MW: One of my favorite professors was explaining the importance of critique a few years back. She was talking about the act of making work in and around others. She mentioned this idea that making work in a vacuum is irresponsible, since none of us actually live in one. We’re all connected by different strings, and being able to let go of your work and have others interact with it and give it back, is one of the most important things we can do as people who make and create. 

EC: Certainly. And I think it’s important for anyone who’s young or just starting out to hear that early on.

MW: I want to take a second and segway into music. You’ve got some really interesting playlists going on over on your Spotify: Wine at Breakfast, Party on the East Side. I’d be curious to hear how important it is to you to be able to curate the right music for the right moment.

EC: First of all, thank you. I think being able to play the right song at the right time is such an underrated and undervalued skill to have. I can’t do anything without music. It’s such a crutch. I will not move my car from park unless I’m listening to something. But on a more serious note, I find that music really is another layer to the work I’m doing. When I’m documenting Portman’s work, it feels so special mainly because it’s just me and my headphones. The music really helps submerge myself into Portman’s world. And it impacts the images I’m making too. Having a playlist that fits into the exact headspace I’m in while working helps me remember. It feels like a trigger.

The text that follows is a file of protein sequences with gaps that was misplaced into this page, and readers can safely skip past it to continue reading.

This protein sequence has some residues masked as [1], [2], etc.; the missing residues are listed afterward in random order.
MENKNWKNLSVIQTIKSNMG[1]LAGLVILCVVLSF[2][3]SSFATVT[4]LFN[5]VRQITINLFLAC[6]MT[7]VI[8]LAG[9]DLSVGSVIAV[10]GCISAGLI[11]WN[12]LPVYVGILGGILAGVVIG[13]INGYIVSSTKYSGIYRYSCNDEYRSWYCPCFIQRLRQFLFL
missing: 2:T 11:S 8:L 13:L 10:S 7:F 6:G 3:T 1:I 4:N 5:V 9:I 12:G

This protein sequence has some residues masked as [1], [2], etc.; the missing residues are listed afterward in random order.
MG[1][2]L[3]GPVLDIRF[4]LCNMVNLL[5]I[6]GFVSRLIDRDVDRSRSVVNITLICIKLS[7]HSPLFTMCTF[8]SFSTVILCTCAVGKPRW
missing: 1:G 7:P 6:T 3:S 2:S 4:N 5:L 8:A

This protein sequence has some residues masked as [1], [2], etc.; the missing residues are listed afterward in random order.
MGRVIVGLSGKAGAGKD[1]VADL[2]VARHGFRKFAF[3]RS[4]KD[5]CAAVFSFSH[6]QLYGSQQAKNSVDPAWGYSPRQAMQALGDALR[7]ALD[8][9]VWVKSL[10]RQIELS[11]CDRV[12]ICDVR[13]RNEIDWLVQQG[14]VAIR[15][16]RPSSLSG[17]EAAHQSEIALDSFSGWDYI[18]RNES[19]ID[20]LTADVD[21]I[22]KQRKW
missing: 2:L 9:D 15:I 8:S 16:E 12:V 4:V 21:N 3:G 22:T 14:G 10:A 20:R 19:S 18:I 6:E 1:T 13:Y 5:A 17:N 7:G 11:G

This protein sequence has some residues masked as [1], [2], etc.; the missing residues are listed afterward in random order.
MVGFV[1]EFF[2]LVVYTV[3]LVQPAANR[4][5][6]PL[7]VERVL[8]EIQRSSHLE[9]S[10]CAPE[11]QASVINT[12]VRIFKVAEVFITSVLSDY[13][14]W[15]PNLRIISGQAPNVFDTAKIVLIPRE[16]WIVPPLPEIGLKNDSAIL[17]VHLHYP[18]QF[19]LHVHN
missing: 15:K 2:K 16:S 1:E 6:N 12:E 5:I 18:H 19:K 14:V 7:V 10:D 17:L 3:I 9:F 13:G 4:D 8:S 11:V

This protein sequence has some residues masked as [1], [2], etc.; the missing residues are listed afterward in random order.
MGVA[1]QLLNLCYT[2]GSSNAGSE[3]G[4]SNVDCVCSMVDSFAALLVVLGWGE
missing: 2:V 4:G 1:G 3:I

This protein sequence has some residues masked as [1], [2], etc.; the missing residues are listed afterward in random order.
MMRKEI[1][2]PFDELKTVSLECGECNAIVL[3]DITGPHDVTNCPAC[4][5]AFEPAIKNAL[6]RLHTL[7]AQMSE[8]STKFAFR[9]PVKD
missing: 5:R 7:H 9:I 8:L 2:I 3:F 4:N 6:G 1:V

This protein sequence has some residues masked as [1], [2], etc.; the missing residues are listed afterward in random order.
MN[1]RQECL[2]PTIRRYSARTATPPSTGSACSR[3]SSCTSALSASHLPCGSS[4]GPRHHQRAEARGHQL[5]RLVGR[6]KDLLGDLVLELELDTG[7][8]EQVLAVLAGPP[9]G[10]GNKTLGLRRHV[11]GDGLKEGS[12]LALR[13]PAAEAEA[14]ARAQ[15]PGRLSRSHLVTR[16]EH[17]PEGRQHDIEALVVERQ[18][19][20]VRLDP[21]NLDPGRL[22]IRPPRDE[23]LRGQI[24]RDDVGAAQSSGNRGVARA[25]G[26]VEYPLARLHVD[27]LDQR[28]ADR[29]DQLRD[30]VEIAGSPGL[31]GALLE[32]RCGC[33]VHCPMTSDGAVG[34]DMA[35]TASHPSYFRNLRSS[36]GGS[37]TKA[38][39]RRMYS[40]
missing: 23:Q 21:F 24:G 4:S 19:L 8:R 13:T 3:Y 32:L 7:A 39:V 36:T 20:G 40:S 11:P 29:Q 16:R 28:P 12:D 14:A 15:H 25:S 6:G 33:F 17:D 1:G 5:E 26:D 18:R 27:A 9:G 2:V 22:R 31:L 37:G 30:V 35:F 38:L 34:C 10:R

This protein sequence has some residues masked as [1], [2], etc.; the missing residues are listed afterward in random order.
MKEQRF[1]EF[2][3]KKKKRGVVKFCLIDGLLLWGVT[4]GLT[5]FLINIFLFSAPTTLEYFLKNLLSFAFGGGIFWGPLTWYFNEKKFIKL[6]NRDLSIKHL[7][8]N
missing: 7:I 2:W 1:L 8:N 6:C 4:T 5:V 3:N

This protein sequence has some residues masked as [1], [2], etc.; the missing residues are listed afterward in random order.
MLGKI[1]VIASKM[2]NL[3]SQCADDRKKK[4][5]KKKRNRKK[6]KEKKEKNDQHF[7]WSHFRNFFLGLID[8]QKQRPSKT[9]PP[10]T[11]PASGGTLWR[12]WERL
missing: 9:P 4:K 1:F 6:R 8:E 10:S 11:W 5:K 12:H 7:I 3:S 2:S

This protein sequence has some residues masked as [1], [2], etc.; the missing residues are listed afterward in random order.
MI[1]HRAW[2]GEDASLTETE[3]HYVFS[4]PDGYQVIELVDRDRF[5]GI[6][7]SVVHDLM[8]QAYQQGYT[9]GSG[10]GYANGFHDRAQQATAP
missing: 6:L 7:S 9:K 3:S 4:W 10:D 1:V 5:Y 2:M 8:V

MW: Definitely. Music has a weird way of timestamping physical locations. Have you made different soundtracks for different buildings? Have you considered what music would be playing while you’re exploring a Portman building for the first time?


EC: What a fun question. I’m sure the music they would play would differ from what I would be listening to. They’d probably choose something resembling elevator music: very soft to hear and easy to forget. You don’t even have to listen to it, it just fills in the empty spaces. For me, I think of Portman’s massive atriums that have an abundance of light. But also his use of concrete can be pretty brutal. Tying it in with large, winding staircases, and it’s pretty easy to get lost. So I like to listen to more orchestral, or ambient music that really facilitates a feeling of exploration. But elevator music is good too.

MW: I’ve never been to the Bonaventure, but it’d be interesting to have you curate a playlist that facilitates what that first experience sounds and feels like. And then I could listen to it when I go there for myself.

EC: Now that’s interesting. I’d be down for the challenge.